The presidential campaign is a dead heat as it moves into the home stretch, with all of the competent national polls within the margin of error. So what can we expect for the campaign’s final stage?
More of the same, I am afraid. I expected Mitt Romney to win relatively easily, but that evidently won’t happen for the reasons I stated here. Rather, the race most likely will remain neck and neck right up to November 6. The campaign is like the familiar cartoon image of an automobile race in which one of the cars has a slight lead, and pulls one dirty trick after another to try to hold off the other vehicle: it drops an oil slick, lays down a stream of nails or tacks, and so on. Likewise, the Obama campaign has tried to stave off Romney’s charge with one silly distraction after another, each one eagerly taken up by the Obama campaign’s media arm–America’s newspapers, news magazines and television networks. But after each setback, as in the cartoon auto race, Romney once again pulls even.
The conventional wisdom is that the debates are likely to decide the election, but I doubt that they will sway many votes. It is easy to predict what will happen: the moderators, all or nearly all of them Democrats, will ask Romney all the tough questions. The next morning, the reporters who didn’t get to be moderators will do their part by spinning their stories to suggest that Obama “won” each debate, or at least held his own. Romney will perform well, but hardly any votes will move in either direction, as viewers won’t learn anything they didn’t already know.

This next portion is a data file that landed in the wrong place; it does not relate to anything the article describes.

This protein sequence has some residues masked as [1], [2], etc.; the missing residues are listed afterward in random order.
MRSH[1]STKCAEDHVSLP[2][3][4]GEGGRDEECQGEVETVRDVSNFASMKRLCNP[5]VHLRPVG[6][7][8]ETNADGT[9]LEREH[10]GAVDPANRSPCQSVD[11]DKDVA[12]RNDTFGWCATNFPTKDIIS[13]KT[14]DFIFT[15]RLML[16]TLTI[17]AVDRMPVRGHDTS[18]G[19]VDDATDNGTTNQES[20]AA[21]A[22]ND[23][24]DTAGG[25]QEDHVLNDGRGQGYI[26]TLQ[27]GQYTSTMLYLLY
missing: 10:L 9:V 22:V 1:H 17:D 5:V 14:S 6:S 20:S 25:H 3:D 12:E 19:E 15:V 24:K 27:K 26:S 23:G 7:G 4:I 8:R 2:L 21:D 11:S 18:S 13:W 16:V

Of course, there is always the possibility that a dramatic event, especially in foreign policy, could intervene. For example, there could be violence across the Muslim world, American consulates and embassies could be attacked, an American ambassador could even by abused, murdered and dragged through the streets. Such a disaster would deal a death blow to Obama’s re-election chances…no, wait.
So how will the election be decided? By turnout. The issue in this election is not whether the Obama administration is a failure. No one seriously denies that it is. The question is, how many of Obama’s potential voters–the ones who went for him in 2008–care enough to do something different this time? Like, not show up?
The Romney campaign and supportive third parties have what is, on paper, an impressive ground game planned for November. Republicans are as motivated as I have ever seen them, and every poll I have seen indicates that independents favor Romney over Obama. The election will turn, I think, on which camp does a better job of identifying its voters and getting them to the polls. Which means that the next 44 days will be as depressing as the last 44. Wake me when it’s over!
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